Noted winemaker Paul Hobbs has made their wines since the first vintage (although today David and Paul’s assistant winemaker do most of the wine making work). David’s first meeting with Paul was by chance – David’s vineyard manager at the time had a meeting with Paul and invited David to join him at the Red Hen Cantina, a popular Mexican bar sandwiched between several hotels in north Napa.
David and Paul hit it off immediately so David showed him a list of potential winemakers he was interested in hiring. Paul had worked with all the winemakers before and gave his feedback, but then stopped and said “how about I make your wine”. David was taken back as the thought of Paul offering this had not crossed his mind. When asked why he was interested in making their wine, Paul told him it was because of two reasons – he liked David’s passion and strong interest in learning more about viticulture and that he missed working with a small producer.
Fruit is used from both their mountain & hillside vineyards to bring a complexity and intensity to the wine – complemented by the valley fruit from their Yountville and Coombsville vineyards to “calm” as David says, “the structure and tannins of their hillside fruit”. They do not follow a wine making formula each year – rather working with what mother nature gives them and making blending decisions accordingly.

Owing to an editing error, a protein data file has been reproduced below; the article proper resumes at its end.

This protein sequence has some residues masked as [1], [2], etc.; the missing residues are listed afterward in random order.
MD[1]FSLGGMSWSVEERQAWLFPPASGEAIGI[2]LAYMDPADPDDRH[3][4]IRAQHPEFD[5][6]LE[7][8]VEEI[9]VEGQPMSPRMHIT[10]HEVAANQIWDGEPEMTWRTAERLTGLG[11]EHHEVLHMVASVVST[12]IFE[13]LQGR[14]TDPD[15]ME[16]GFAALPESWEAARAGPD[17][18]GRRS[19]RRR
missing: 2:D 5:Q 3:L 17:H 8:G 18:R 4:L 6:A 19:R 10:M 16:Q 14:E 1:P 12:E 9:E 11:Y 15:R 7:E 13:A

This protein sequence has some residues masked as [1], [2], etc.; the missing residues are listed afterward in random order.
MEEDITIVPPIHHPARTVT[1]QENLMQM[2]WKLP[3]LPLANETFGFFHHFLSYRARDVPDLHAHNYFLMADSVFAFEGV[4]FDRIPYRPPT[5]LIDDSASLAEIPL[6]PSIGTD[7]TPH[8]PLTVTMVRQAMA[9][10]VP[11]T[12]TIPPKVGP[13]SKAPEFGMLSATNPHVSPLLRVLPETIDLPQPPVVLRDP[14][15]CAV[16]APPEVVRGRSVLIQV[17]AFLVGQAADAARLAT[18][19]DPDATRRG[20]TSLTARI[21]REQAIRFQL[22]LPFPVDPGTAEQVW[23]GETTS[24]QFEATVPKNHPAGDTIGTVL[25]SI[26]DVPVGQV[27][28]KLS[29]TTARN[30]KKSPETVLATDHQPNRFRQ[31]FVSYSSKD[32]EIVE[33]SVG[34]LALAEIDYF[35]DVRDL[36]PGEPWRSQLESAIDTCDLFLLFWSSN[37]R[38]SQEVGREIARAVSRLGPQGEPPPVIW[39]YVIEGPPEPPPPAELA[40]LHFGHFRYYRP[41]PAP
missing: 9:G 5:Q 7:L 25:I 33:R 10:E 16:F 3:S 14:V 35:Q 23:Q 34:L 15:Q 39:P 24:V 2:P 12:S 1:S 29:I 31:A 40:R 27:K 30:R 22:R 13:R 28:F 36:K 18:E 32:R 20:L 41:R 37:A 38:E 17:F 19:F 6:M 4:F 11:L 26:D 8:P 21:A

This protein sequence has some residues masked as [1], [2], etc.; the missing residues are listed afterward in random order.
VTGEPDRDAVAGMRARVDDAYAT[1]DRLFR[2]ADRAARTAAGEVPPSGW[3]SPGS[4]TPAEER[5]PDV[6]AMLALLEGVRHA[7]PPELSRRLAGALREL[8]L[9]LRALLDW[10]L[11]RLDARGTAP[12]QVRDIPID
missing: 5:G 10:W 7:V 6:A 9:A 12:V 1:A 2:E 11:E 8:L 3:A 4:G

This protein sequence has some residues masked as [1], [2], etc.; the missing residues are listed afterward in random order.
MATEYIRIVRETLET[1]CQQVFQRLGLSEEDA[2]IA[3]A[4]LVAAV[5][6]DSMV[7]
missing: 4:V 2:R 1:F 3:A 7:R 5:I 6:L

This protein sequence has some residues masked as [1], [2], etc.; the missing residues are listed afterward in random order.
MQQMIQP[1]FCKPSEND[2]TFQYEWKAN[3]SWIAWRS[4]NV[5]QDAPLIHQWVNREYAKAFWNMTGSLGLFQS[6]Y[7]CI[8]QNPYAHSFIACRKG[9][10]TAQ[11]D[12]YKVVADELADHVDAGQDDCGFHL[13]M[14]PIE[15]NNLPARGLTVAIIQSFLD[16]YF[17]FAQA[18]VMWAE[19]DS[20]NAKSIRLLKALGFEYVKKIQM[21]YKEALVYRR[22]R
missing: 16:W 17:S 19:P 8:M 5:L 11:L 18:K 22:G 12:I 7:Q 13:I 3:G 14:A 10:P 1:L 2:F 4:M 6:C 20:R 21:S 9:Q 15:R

Each section of their vineyard is harvested, vinified and aged separately in barrel up to two years. Temperature plays an important role in their fermentation – determined by each vintage based on a variety of factors including thickness of skins. Only when they hold their blending sessions do they determine which vineyard blocks will be in the final blends.
David has access to quality Chardonnay in Sonoma County – from the Russian River appellation as well as Sonoma Coast – he prefers Chardonnay grown close to the cooler coastline. A number of vintners were buying from the same vineyards and all making single vineyard Chardonnay. Instead of making a single vineyard designate, David decided to combine fruit from some of the best vineyards in these regions to make a chardonnay from multiple premium vineyards.
Paul pioneered a way to have the secondary fermentation (malolactic) occur at the same time as the primary alcoholic fermentation. Diacetyl (a compound created during the secondary fermentation that causes the perception of a buttery notes in a wine” is actually metabolized based on what occurs during these simultaneous fermentations (all native yeasts are used). In some cases, their Chardonnay fermentation moves along extremely slowly – up to 8 months.